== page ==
Is TikTok the new Google? Some Gen Zs think it’s even better


TikTok’s appeal also lies in its fast-paced platform – perfect for the younger set. 

“A growing number of Gen Zs have shorter attention spans,” said Associate Professor Brian Lee, head of Singapore University of Social Sciences’ (SUSS) communication programme. “Many avoid going through lengthy and wordy write-ups. Short videos appeal to them instead.”

Likewise, Prof Loh told CNA that the visual nature of TikTok makes content “very easily consumable and digestible”. 

“Pictures are so much easier to comprehend. It takes less cognitive time and energy,” she said. 

Compared to apps like Facebook, which tend to be more text-heavy, and long-form platforms like YouTube, TikTok’s focus on short videos stands out.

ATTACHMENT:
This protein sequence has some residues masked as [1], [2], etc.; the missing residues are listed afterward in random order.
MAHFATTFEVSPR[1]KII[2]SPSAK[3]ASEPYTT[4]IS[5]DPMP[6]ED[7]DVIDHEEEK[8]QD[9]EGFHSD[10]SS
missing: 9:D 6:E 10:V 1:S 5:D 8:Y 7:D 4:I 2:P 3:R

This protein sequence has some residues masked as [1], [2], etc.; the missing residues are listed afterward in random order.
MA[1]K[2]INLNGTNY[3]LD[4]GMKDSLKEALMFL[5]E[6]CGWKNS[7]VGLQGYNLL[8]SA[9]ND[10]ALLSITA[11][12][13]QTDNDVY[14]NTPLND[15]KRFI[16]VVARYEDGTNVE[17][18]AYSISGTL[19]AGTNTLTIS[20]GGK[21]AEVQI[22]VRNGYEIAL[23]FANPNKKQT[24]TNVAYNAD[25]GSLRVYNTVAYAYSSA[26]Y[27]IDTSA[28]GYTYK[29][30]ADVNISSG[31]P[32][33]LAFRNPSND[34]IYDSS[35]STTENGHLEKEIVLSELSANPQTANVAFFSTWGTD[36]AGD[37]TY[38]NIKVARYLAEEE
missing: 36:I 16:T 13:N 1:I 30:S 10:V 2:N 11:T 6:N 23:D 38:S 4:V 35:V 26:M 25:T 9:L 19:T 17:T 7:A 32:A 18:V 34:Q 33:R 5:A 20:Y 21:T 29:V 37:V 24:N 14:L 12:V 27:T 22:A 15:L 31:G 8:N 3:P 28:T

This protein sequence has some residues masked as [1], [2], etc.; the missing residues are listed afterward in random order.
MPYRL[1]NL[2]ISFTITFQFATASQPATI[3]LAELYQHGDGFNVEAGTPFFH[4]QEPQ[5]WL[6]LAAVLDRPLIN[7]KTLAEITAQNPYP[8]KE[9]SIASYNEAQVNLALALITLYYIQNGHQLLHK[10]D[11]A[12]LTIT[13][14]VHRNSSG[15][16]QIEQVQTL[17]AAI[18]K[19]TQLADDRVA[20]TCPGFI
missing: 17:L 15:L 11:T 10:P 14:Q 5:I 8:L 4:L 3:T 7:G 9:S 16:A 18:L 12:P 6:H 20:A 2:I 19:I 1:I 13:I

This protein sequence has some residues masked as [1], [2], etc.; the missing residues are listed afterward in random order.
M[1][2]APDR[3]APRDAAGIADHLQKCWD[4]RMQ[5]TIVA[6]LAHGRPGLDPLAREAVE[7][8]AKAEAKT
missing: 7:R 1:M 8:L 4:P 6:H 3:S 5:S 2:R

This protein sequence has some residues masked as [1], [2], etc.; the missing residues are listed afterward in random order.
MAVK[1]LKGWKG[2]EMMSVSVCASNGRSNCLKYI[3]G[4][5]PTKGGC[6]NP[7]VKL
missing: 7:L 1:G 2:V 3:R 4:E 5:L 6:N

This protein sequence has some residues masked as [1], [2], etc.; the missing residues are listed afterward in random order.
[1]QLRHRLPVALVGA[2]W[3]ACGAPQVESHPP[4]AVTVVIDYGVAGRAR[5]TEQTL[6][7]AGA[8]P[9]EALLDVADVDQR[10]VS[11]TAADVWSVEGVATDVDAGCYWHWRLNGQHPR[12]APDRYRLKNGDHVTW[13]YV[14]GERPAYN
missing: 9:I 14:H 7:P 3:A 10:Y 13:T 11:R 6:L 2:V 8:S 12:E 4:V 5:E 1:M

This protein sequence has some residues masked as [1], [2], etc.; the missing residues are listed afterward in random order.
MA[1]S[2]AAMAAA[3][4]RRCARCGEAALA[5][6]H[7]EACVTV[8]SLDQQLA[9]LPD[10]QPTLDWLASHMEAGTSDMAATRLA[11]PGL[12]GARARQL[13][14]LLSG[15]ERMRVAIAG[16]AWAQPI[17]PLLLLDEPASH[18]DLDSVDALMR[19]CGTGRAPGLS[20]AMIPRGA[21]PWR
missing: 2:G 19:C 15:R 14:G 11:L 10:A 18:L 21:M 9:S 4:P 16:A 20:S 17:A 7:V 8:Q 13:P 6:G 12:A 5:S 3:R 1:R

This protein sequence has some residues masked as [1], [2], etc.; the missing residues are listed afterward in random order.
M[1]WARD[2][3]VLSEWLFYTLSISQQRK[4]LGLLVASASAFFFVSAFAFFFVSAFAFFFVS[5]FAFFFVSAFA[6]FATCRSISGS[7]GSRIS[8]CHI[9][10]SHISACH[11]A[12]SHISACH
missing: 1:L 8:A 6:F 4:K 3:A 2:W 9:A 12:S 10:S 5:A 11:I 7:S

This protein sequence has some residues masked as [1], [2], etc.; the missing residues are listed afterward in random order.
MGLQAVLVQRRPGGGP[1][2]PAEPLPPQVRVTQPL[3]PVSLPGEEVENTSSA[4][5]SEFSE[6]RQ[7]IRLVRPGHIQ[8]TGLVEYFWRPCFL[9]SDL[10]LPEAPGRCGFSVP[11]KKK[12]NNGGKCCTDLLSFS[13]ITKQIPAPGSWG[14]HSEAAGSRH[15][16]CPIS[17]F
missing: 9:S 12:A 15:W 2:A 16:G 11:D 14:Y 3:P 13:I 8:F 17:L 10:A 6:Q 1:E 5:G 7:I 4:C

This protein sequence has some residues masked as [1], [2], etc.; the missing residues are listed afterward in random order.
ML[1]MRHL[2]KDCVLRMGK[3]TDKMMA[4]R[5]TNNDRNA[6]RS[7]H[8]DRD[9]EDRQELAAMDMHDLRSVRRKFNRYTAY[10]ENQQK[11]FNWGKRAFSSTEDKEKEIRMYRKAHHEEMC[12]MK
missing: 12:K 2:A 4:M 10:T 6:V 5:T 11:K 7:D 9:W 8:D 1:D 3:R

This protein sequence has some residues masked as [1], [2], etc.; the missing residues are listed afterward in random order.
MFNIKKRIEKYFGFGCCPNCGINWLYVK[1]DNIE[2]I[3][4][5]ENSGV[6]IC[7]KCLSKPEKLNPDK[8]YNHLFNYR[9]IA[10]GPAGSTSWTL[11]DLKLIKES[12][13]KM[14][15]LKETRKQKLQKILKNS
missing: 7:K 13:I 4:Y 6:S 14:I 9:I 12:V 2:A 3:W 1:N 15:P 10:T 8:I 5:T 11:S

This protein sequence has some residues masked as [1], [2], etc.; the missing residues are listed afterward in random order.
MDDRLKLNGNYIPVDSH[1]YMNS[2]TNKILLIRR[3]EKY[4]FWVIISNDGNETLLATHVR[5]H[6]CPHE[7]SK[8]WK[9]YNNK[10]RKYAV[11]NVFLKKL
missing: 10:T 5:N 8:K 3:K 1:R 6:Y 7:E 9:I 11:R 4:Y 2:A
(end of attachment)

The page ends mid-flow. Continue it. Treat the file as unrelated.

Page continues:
Ms Sim, the 21-year-old, also said that unlike YouTube and Google, the content on TikTok feels more up-to-date as “people are constantly posting”. 

“Google doesn’t give me exactly what I want,” she added.

While the shift is not inherently negative, it represents a change in how information is consumed and valued, said Mr Lok of Singapore Polytechnic.


This year’s Reuters digital news report also found that more people are turning to TikTok as a news source in 2023. 

“In almost every case, we found that younger users are less likely to go directly to a news site or app and more likely to use social media or other intermediaries,” according to the Reuters Institute.

Twelve per cent of Singaporeans get their news from TikTok, up five percentage points from last year, the biggest increase among the most-used platforms in the country, according to the study. Among 18 to 24-year-olds, the numbers spike to 22 per cent.

In the region, a quarter of Malaysians and 22 per cent of Indonesians use TikTok as a news source, up nine and six percentage points from a year ago.

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